North America’s Largest Predatory Bird to Visit Hawk Mountain
Visitors to Hawk Mountain Sanctuary, Kempton, can see North America’s largest predatory bird during one-day-only programs on “Golden Eagle Saturday,” held Saturday, November 14 at Noon and 2 pm and presented by Carbon County Environmental Center. The presentations coincide with the peak of golden eagle migration at Hawk Mountain Sanctuary. Programs are free for members, require proof of trail admission for non-members, and will be held in the Outdoor Amphitheater or indoors in the event of rain.
A solitary and secretive bird, the golden eagle is rare to see throughout the northeast, but during autumn, an average 127 are spotted at Hawk Mountain, most during the first two weeks in November. The bird sails by on plank-like wings that stretch more than seven feet and golden eagles typically migrate alone, heading south on updrafts and thermals along the Kittatinny Ridge or “Blue Mountain.”
Early November also is the best time to see both bald and golden eagles in the air on the same day, serving up a rare opportunity to glimpse the two enormous raptors in the wild. The golden eagles that do pass are moving south from remote nesting grounds in Quebec and the chilly, northern provinces of Canada.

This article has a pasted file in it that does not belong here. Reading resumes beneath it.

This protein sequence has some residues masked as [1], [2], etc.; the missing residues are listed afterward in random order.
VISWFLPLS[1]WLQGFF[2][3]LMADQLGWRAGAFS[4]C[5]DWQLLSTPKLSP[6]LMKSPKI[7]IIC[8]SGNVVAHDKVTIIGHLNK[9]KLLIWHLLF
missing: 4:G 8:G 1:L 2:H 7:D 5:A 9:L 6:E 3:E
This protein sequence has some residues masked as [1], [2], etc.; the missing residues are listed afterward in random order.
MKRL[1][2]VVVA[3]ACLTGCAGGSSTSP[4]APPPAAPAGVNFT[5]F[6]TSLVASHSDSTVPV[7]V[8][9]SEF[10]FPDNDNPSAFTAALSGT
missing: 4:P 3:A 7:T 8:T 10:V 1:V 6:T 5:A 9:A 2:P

“Golden and bald eagles may fly close to the lookouts, particularly on windy days,” says Director of Long-term Monitoring Dr. Laurie Goodrich. “Migration is the best opportunity to see this species in the eastern states and November is the time to see them here,” she adds.
Visitors in early November can also expect to see larger numbers of red-tailed hawks, the Sanctuary’s third most numerous migrant, as well as rarer birds of the north, such as the northern goshawk. The official Hawk Mountain raptor count is held annually, August 15 to December 15. As the world’s first refuge for birds of prey, the Sanctuary boasts the longest-running database of hawk migration in the world.
Hawk Mountain Sanctuary is a non-profit, member-support organization located just seven miles north of the I-78/Route 61 Cabela’s intersection. For more information on weekend programs, weather forecasts, the latest raptor count, or more, call the info line at 610-756-6000, visit the website at www.hawkmountain.org or call the Visitor Center during regular business hours at 610-756-6961.
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